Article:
© Copyright Policy
Related In: Results  -  Collection

Show All Figures
getmorefigures.php?uid=PMC2865628&req=5

Fig1: Problem formulation within the paradigm for environmental risk assessment (ERA). The problem context develops the parameters and identifies constraints for the ERA, which may arise from legal statutes and institutional guidelines. Problem definition shapes the ERA into a manageable form for analysis through consideration of the case-specific attributes of the GM crop being assessed, identification of logically relevant concerns, and description of cause-effect relationships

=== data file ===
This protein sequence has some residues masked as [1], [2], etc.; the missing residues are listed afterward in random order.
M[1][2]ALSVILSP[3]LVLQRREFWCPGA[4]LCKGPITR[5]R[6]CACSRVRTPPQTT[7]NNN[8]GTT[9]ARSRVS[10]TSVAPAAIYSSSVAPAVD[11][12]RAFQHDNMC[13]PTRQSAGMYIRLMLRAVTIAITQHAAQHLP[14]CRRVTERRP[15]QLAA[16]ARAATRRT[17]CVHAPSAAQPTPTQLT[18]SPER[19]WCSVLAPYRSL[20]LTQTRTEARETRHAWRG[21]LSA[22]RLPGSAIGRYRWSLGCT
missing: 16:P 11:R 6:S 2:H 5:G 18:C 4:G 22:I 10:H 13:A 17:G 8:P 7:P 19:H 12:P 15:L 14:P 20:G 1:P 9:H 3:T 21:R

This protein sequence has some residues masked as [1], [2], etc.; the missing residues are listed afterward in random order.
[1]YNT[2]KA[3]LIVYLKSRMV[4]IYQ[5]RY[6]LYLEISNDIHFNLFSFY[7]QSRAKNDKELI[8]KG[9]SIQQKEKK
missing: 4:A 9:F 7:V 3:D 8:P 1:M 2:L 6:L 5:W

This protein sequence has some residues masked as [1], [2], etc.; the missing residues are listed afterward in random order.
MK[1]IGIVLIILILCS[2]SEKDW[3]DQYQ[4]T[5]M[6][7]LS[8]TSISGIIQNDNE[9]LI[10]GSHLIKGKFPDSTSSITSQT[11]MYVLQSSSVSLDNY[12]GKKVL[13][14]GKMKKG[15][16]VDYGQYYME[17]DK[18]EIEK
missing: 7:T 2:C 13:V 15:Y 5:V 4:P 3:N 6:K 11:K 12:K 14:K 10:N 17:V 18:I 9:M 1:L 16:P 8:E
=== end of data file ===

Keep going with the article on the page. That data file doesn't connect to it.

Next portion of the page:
Mentions: This paper proposes a common PF framework for environmental risk assessment of GM plants (Fig. 1). The framework does the following: (i) it provides a common language for the evaluation and communication of similarities and differences among various assessment regimens (see box—Glossary of Terms); (ii) it affords the necessary flexibility for further evolution and improvement of assessments and their harmonization; (iii) it offers a template for environmental assessment that may be applied in emerging national or regional regulatory guidance; and (iv) it aligns with the principles outlined in international conventions such as the Cartagena Protocol on Biosafety (http://www.cbd.int/biosafety/protocol.shtml) and the phytosanitary standards of the International Plant Protection Convention (IPPC 2001). The ERA paradigm described by the US Environmental Protection Agency (EPA) (USEPA 1992, 1998) has been used by the authors as a conceptual and procedural basis for a common framework and terminology that can be applied to ERAs for GM plants.Fig. 1